- Offers impressive new water and snow shaders that make things look super realistic
… And that’s just the tip of the iceberg!
Mix in the fact that all of the latest and greatest mods are being built for the Special Edition (and will be built for this version of the game going forward) and it’s really a no-brainer.
Which is Better Skyrim Legendary Edition or Skyrim Special Edition?
Again, you’d have to be at least a little bit crazy to play around with the older Legendary Edition of Skyrim (the one that came out in 2013) when you have the chance to grab Skyrim Special Edition (released in 2016) – especially when the price difference is next to nothing.
In fact, even tracking down the Legendary Edition of Skyrim can be a bit of a headache and hassle if you are looking for a physical disk version.
The digital version (for gaming consoles and PC players) is easier to find, but why waste your time with an older version of the game not nearly as well polished or as well optimized as the Special Edition is?
Go with the much better option – grab the SE version of Skyrim for sure.
Do Skyrim Mods Work on Legendary Edition?
While some mod developers have continued to build their add-ons and extras for both the Legendary Edition and the Special Edition of Skyrim, the overwhelming majority of developers have moved on completely and now only release for Skyrim: SE.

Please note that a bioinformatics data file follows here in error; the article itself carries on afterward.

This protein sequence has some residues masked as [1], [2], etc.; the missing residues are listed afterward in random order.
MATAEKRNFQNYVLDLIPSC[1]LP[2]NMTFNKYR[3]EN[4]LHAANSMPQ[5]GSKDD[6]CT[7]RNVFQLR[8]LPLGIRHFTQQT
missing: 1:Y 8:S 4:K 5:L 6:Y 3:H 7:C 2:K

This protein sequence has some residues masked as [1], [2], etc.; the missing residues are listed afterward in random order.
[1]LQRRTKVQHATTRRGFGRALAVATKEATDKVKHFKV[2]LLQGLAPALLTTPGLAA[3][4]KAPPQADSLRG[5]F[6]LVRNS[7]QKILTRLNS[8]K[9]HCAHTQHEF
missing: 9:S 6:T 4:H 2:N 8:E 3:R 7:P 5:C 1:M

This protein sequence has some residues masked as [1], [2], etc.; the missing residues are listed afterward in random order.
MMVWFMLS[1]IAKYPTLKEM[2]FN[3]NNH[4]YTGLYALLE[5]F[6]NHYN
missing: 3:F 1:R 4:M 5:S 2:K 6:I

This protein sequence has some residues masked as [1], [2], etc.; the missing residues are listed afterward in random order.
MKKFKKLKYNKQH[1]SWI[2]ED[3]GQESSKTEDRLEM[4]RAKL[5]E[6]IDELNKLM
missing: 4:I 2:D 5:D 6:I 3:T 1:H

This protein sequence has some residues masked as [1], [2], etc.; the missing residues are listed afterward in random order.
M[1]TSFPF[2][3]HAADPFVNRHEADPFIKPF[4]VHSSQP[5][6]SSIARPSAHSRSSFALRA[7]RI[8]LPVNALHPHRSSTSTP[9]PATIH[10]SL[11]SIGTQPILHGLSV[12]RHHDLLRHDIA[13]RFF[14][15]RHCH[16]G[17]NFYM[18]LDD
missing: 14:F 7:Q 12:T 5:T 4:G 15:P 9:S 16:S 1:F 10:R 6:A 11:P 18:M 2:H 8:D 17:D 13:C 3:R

If modding is important to you (and it should be – that’s a big part of why Skyrim is still relevant 10 years after its release) you’re going to want to go with the latest remastered version of the game, snapping it up for sure.
Mods being made in 2020 and 2021 are generally only release releasing for the Special Edition, and it’s likely that this is going to be the trend going forward (unless Bethesda decides to rollout another, more modern remaster, anyway).
The good news is you can snap up copies of the Skyrim: Special Edition version for only about $10 or $15, regardless of whether or not you’re playing on Xbox, PlayStation, or your PC.
PC players can sometimes grab a copy of this game for even less on a platform like Steam, so it might be worth waiting for those kinds of sales to make your move. The bottom line is you’ll want to go with the Special Edition versus the Legendary Edition every time.